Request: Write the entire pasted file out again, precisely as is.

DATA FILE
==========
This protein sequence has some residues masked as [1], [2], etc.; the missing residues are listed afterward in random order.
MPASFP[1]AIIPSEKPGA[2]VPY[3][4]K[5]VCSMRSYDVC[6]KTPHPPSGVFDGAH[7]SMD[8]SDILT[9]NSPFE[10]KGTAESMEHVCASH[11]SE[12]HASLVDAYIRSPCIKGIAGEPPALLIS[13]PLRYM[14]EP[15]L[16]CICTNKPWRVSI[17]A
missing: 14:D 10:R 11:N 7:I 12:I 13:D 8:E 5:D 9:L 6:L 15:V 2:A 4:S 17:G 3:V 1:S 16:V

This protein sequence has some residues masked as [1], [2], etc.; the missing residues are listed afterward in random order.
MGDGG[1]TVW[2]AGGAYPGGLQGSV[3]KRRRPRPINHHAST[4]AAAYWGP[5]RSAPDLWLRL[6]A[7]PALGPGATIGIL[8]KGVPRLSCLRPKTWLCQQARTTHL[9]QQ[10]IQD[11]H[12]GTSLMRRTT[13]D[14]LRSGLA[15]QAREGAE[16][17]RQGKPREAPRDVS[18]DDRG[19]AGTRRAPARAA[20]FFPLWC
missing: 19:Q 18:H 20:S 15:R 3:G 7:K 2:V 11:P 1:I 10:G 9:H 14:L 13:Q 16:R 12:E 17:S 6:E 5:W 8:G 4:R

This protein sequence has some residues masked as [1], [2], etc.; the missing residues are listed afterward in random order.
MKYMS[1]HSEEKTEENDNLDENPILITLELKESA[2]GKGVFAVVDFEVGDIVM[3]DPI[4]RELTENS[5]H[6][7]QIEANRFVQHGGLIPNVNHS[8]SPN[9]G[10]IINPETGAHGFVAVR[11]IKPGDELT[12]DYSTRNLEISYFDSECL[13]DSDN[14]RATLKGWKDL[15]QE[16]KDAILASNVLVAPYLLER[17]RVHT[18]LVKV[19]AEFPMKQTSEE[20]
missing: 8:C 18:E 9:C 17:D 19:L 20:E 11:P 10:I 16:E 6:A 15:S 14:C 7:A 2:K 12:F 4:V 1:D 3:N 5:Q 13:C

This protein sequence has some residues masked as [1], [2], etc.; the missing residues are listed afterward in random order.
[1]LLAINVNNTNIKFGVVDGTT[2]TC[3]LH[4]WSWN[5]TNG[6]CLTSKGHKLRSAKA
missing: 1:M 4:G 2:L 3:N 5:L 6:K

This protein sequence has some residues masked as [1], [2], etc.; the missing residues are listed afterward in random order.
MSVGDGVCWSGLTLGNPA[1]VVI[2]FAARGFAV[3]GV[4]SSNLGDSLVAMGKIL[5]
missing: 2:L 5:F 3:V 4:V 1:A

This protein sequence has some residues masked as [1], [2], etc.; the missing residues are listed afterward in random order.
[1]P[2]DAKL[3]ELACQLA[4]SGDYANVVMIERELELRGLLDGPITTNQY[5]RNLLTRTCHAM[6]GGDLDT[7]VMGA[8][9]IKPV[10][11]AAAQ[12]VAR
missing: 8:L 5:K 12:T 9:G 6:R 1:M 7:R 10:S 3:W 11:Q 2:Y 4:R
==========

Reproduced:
This protein sequence has some residues masked as [1], [2], etc.; the missing residues are listed afterward in random order.
MPASFP[1]AIIPSEKPGA[2]VPY[3][4]K[5]VCSMRSYDVC[6]KTPHPPSGVFDGAH[7]SMD[8]SDILT[9]NSPFE[10]KGTAESMEHVCASH[11]SE[12]HASLVDAYIRSPCIKGIAGEPPALLIS[13]PLRYM[14]EP[15]L[16]CICTNKPWRVSI[17]A
missing: 14:D 10:R 11:N 7:I 12:I 13:D 8:E 5:D 9:L 6:L 15:V 2:A 4:S 17:G 3:V 1:S 16:V

This protein sequence has some residues masked as [1], [2], etc.; the missing residues are listed afterward in random order.
MGDGG[1]TVW[2]AGGAYPGGLQGSV[3]KRRRPRPINHHAST[4]AAAYWGP[5]RSAPDLWLRL[6]A[7]PALGPGATIGIL[8]KGVPRLSCLRPKTWLCQQARTTHL[9]QQ[10]IQD[11]H[12]GTSLMRRTT[13]D[14]LRSGLA[15]QAREGAE[16][17]RQGKPREAPRDVS[18]DDRG[19]AGTRRAPARAA[20]FFPLWC
missing: 19:Q 18:H 20:S 15:R 3:G 7:K 2:V 11:P 1:I 10:G 9:H 14:L 13:Q 16:R 12:E 17:S 6:E 5:W 8:G 4:R

This protein sequence has some residues masked as [1], [2], etc.; the missing residues are listed afterward in random order.
MKYMS[1]HSEEKTEENDNLDENPILITLELKESA[2]GKGVFAVVDFEVGDIVM[3]DPI[4]RELTENS[5]H[6][7]QIEANRFVQHGGLIPNVNHS[8]SPN[9]G[10]IINPETGAHGFVAVR[11]IKPGDELT[12]DYSTRNLEISYFDSECL[13]DSDN[14]RATLKGWKDL[15]QE[16]KDAILASNVLVAPYLLER[17]RVHT[18]LVKV[19]AEFPMKQTSEE[20]
missing: 8:C 18:E 9:C 17:D 19:L 20:E 11:P 10:I 16:E 6:A 15:S 14:C 7:A 2:K 12:F 4:V 1:D 3:N 5:Q 13:C

This protein sequence has some residues masked as [1], [2], etc.; the missing residues are listed afterward in random order.
[1]LLAINVNNTNIKFGVVDGTT[2]TC[3]LH[4]WSWN[5]TNG[6]CLTSKGHKLRSAKA
missing: 1:M 4:G 2:L 3:N 5:L 6:K

This protein sequence has some residues masked as [1], [2], etc.; the missing residues are listed afterward in random order.
MSVGDGVCWSGLTLGNPA[1]VVI[2]FAARGFAV[3]GV[4]SSNLGDSLVAMGKIL[5]
missing: 2:L 5:F 3:V 4:V 1:A

This protein sequence has some residues masked as [1], [2], etc.; the missing residues are listed afterward in random order.
[1]P[2]DAKL[3]ELACQLA[4]SGDYANVVMIERELELRGLLDGPITTNQY[5]RNLLTRTCHAM[6]GGDLDT[7]VMGA[8][9]IKPV[10][11]AAAQ[12]VAR
missing: 8:L 5:K 12:T 9:G 6:R 1:M 7:R 10:S 3:W 11:Q 2:Y 4:R